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I have read some articles about IP spoofing. Briefly speaking, IP-spoofing means the attacker uses a fake IP address in the IP header, to pretend this IP packet is sent by another machine.

The attacker can use it to do something like Denial-of-Service attack (with other advance tech) ... and hide the real source IP address.

In those articles, it also mentioned that the attacker can't see any reply packet, because those reply packages will be sent to the spoofed IP address.

My question is, if the fake IP address is in the same network (under the same collision domain) where the the attacker sends spoofed packets, will the attacker get the reply packets?

Thank you.

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Within a collision domain there is no filtering on the wire. So the reply will be delivered to the attackers NIC.

Normally the attackers NIC would drop such packets without passing them to the host but if the attacker puts thier nic in "promiscuous mode" they will get the response.

P.S. if you actually meant broadcast domain rather than collision domain see davidb's answer.

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It relies on how far you go in spoofing. When you only spoof the ip address but not the mac address the original host will get the answer.

If you did not only spoof the ip address but also the mac address it can happen that you also receive the answer. This is because the switch(es) on your LAN do map mac addresses to physical ports. This means you can "by accident" cause what is called port stealing by also spoofing the mac address. This happens when the switch sees that the mac address which is assigned to the spoofed ip address appears on your port. The switch then changes its CAM table and assigns the spoofed mac address to your port.

Port stealing will only work on when you send spoofed packets continously which does not seem to be the case. So when it happens it will only work for a very short time until the mac address is assigned back to the right port in the CAM table.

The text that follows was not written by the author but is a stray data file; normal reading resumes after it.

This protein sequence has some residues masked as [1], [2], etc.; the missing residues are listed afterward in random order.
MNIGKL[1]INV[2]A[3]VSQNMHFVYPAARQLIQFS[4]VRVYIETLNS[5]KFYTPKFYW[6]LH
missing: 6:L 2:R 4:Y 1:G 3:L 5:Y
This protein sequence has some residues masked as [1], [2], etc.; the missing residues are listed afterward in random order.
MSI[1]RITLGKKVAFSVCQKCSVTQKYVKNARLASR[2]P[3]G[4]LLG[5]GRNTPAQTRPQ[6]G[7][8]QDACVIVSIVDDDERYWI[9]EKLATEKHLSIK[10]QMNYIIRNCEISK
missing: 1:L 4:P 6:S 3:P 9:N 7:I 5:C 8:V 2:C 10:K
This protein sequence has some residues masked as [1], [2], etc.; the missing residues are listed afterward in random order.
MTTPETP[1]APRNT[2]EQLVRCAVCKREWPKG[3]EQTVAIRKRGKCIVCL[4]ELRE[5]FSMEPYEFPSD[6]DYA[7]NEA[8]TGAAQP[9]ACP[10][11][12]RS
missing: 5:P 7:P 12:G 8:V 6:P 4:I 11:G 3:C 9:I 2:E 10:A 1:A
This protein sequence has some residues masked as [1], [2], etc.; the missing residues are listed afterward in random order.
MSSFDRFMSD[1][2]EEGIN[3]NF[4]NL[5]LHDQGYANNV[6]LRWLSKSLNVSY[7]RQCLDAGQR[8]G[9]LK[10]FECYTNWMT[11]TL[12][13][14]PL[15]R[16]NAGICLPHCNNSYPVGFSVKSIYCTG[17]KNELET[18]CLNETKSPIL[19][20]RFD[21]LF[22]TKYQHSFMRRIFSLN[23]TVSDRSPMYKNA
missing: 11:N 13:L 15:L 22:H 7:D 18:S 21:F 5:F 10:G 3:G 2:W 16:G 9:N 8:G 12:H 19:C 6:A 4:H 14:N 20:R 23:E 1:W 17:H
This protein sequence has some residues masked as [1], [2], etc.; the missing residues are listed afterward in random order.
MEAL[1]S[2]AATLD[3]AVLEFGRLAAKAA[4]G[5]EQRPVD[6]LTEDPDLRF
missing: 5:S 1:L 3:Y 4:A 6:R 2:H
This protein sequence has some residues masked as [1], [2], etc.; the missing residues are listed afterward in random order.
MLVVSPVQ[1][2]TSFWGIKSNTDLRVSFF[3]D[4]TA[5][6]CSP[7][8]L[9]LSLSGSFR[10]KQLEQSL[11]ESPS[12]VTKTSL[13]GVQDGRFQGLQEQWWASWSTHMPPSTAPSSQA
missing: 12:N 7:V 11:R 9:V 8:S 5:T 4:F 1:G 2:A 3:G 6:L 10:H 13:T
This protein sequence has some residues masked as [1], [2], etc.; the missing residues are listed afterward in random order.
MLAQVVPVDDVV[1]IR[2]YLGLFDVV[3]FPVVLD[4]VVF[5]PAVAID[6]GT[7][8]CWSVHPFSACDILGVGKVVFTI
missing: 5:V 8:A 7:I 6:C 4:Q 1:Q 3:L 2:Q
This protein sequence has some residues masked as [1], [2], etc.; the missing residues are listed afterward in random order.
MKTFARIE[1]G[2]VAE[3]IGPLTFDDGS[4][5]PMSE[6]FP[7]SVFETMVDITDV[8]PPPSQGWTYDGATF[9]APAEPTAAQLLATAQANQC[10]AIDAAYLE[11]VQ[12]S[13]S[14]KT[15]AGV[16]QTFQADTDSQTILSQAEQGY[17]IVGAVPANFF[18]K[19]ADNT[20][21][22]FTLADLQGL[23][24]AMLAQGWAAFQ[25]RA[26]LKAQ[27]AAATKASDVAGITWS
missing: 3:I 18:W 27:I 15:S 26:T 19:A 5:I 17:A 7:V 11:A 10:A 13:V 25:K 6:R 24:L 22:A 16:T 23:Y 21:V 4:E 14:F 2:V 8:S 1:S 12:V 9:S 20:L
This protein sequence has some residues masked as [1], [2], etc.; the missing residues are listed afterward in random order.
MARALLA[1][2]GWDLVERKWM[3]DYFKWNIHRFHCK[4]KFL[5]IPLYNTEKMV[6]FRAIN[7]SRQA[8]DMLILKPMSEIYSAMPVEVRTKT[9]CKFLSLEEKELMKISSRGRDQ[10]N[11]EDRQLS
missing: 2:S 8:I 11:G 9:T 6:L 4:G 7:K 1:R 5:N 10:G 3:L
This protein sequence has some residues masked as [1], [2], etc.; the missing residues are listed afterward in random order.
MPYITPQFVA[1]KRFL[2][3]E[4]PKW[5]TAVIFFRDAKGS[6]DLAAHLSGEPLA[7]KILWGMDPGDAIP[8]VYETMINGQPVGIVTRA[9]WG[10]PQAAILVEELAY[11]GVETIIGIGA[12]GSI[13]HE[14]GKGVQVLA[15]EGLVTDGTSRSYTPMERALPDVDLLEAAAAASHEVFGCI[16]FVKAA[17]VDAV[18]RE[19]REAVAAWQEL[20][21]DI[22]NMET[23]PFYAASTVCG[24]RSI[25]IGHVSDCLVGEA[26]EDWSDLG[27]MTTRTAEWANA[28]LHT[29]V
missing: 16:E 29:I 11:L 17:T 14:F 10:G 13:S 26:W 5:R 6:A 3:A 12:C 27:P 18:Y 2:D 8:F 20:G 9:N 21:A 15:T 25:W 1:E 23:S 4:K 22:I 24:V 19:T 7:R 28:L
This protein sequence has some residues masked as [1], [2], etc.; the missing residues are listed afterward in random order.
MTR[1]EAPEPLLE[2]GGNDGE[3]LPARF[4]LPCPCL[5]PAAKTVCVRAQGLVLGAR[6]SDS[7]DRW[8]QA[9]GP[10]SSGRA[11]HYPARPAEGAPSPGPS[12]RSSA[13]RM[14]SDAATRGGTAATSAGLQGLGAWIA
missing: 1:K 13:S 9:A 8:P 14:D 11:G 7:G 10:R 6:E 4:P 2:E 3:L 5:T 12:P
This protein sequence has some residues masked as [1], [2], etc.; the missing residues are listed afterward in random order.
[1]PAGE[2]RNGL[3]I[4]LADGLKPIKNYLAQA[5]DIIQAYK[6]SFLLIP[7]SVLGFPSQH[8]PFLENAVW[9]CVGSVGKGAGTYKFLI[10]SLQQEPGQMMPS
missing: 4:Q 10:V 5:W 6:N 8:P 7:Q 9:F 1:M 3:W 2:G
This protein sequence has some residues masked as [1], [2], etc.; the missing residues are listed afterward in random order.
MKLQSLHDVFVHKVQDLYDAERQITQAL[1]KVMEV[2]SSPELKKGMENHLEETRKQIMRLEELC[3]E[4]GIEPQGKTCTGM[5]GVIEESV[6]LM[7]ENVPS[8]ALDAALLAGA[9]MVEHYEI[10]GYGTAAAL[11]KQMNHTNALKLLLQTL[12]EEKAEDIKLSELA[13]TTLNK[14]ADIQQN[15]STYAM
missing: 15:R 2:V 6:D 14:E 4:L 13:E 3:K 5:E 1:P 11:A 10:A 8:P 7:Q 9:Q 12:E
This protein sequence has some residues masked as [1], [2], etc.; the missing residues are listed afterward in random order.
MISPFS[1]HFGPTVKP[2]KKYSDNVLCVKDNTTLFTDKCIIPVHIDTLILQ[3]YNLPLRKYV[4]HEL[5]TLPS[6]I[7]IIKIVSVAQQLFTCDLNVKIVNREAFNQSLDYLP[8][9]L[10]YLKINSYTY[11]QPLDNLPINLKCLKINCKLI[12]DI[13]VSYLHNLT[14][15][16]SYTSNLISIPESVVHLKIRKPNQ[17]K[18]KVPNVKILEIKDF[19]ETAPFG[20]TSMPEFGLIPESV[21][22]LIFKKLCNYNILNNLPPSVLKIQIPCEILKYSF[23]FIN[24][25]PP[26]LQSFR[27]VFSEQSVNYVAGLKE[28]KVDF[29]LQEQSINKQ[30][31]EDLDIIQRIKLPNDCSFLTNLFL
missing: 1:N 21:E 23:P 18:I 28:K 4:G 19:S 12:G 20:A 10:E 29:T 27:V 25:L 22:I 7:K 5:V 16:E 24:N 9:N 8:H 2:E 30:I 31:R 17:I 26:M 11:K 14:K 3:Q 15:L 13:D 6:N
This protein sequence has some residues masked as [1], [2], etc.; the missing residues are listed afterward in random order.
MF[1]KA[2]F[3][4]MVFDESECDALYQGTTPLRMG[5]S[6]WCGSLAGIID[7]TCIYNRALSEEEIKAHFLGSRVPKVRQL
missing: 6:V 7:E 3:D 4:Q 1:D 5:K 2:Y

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    This answer consufuses collision domains with broadcast domains. – Peter Green Oct 11 '16 at 11:45
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The IP still resolves to the MAC stored in your targets ARP table and that is the address if the local network. So yes, you don't see the replies until you poison the ARP cache of your target.

  • Assuming a star network topology (which is the norm for ethernet these days). – dr jimbob Nov 5 '15 at 20:46
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The response intended for a node in a network is always received by all nodes in that network, it is just that NICs are designed to discard the packet if the destination MAC address does not match its own. This default behavior can be overridden by putting the NIC in promiscuous mode (if supported by the NIC). This will make the NIC not discard the packet (in the physical layer) and send pass it to uppper layer. You can run your own program like TCPDUMP or WireShark in the upper layers to capture and analyze those packets.

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